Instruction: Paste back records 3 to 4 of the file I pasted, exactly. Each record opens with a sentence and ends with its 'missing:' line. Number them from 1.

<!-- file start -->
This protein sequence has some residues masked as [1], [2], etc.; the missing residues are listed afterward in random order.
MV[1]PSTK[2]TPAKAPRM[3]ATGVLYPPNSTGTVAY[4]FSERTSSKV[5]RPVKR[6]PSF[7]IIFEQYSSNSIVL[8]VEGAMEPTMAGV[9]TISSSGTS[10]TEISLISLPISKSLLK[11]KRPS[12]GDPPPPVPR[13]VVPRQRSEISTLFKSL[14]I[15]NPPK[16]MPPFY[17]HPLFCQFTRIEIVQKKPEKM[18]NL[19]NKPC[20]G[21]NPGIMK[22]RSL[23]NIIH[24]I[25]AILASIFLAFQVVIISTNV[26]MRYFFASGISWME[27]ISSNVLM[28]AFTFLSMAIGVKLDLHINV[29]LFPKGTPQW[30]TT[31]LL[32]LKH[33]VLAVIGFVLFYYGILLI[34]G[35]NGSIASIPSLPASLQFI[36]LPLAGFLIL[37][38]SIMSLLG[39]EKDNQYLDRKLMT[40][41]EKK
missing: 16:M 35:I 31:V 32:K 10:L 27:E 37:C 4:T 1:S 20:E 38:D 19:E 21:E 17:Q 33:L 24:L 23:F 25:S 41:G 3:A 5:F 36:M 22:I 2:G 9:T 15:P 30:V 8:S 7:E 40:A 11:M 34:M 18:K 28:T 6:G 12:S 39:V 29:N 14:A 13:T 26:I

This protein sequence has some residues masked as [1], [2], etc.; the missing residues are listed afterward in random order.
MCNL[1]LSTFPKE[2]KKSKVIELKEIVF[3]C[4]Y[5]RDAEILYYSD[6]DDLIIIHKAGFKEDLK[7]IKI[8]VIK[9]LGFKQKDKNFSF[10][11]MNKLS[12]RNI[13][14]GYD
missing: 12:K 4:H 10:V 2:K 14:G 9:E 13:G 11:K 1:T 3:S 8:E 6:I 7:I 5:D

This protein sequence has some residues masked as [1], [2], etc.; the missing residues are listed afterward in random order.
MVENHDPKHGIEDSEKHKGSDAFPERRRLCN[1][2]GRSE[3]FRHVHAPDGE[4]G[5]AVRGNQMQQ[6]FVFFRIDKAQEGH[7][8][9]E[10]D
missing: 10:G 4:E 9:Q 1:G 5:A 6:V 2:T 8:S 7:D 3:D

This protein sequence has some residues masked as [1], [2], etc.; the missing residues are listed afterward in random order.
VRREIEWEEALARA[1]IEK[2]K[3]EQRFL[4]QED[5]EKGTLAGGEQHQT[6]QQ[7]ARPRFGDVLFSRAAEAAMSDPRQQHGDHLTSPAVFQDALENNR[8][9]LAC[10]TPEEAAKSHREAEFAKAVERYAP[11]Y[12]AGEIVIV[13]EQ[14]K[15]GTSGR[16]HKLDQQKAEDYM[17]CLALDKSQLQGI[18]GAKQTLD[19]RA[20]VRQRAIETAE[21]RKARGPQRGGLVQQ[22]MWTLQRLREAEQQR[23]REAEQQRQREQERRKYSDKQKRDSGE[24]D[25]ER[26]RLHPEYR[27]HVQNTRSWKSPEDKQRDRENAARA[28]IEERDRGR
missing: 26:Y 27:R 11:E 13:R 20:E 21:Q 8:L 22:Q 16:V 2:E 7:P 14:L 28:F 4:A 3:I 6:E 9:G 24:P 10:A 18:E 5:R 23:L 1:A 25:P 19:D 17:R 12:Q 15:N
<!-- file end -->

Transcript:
This protein sequence has some residues masked as [1], [2], etc.; the missing residues are listed afterward in random order.
MVENHDPKHGIEDSEKHKGSDAFPERRRLCN[1][2]GRSE[3]FRHVHAPDGE[4]G[5]AVRGNQMQQ[6]FVFFRIDKAQEGH[7][8][9]E[10]D
missing: 10:G 4:E 9:Q 1:G 5:A 6:V 2:T 8:S 7:D 3:D

This protein sequence has some residues masked as [1], [2], etc.; the missing residues are listed afterward in random order.
VRREIEWEEALARA[1]IEK[2]K[3]EQRFL[4]QED[5]EKGTLAGGEQHQT[6]QQ[7]ARPRFGDVLFSRAAEAAMSDPRQQHGDHLTSPAVFQDALENNR[8][9]LAC[10]TPEEAAKSHREAEFAKAVERYAP[11]Y[12]AGEIVIV[13]EQ[14]K[15]GTSGR[16]HKLDQQKAEDYM[17]CLALDKSQLQGI[18]GAKQTLD[19]RA[20]VRQRAIETAE[21]RKARGPQRGGLVQQ[22]MWTLQRLREAEQQR[23]REAEQQRQREQERRKYSDKQKRDSGE[24]D[25]ER[26]RLHPEYR[27]HVQNTRSWKSPEDKQRDRENAARA[28]IEERDRGR
missing: 26:Y 27:R 11:E 13:R 20:E 21:Q 8:L 22:Q 16:V 2:E 7:P 14:L 28:F 4:A 3:I 6:E 9:G 24:P 10:A 18:E 5:R 23:L 1:A 25:P 19:D 17:R 12:Q 15:N